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The developer has committed to spending 200 million to revitalize the building. I would say that's much different then investing as little as possible.
Why does Pittsburgh hate having city views. These buildings all have amazing views of Downtown. The North Shore lost the opportunity of having residential neighborhood with views of Downtown, instead opting for some generic office buildings.
This massive, unappreciated property needs someone with vision and not someone who is just trying to eek some profit out of it while investing as little as possible.
Wasted assets. It is the key to North Side revitalization. I can't believe it still sits in this condition. Shame
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I completely disagree. I love the sign and watching it from my house on the Northside is sometimes mesmerizing at night. Do NOT tear it down. It's a great part of city history, even if it is a little commercial. There is nothing wrong with it, it just needs a little refurb!!!!
Yes, it is amazing how that neon works, how the sign gets programmed. We have all liked it. But the thing is ugly by day, and represents Code violations by its owner.
Billboards do not increase property value, thus do not generate increased tax revenue. However the very low rates for billboards are assessed, a company cannot let its property rot and then try to leverage that into turning it into massive income generation at the expense of the public.
Unlike other ads, billboards don't "bring us" anything: programs, news, magazines. They only mooch from the public thorofare, employ few or no local employees, cause distracted traffic accidents, and create ugliness.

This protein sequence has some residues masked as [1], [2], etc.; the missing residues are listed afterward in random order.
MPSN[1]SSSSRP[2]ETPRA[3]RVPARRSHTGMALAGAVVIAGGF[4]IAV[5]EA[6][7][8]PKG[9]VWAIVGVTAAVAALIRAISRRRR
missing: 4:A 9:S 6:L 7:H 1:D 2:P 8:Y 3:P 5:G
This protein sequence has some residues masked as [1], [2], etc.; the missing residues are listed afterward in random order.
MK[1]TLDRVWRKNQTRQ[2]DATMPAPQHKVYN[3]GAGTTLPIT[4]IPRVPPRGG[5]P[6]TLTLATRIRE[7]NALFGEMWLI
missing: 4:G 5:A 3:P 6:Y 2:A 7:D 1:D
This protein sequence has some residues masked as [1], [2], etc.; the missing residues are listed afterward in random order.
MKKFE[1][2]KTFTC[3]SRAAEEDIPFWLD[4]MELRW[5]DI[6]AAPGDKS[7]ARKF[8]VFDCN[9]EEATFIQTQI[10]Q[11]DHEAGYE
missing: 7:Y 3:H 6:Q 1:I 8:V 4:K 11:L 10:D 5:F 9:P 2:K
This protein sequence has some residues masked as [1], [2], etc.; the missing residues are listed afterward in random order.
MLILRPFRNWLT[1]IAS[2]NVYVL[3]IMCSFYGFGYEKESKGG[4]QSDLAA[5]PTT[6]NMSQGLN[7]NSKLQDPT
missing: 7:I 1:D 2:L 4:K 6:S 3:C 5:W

If the sign cannot be repaired without replacing 50% of it - the rusting poles, rusting support frame, rusty face - then we obviate any grandfathering. And spraying a coat of paint over the frame and slapping a new LED face over the old one is way more than 50%. Therefore, if the City would enforce the Code, Lamar's mounting fines may prove too burdensome, and they will sell it or demolish it.
Great piece, but his name is "Zenas," not "Zenus."
Very nice article.
Being from Pittsburgh myself, it caught my eye.
I love the beautiful cartoon subject matter of Patterson.
Happy art makes the viewer feel happy
My own art is cartoonish also.
Hence I call it "Soft" Abstract Expressionism artbykathymitro.blogspot.com
Kudos to Charles Rosenblum on his current article (Building Busts) and kudos to Pittsburgh City Paper for having an architecture critic who so impressively covers issues relating to our built environment. Pittsburgh is having a building boom without the city planning needed to demand better quality design, among other things. To add insult to injury much of the development is happening at the cost of older buildings that were built to last and incorporated better design principles and quality materials. Today’s building materials and design are mainly used to maximize profits for developers and whether these buildings will last 20-50 years is unclear (thereby canceling any sustainable benefits when they go to the landfill). Thanks to Charles for speaking up and naming names. I hope this inspires our leaders – if not the developers – to demand more and abandon the “any development is good development” credo that has been in place for so many years.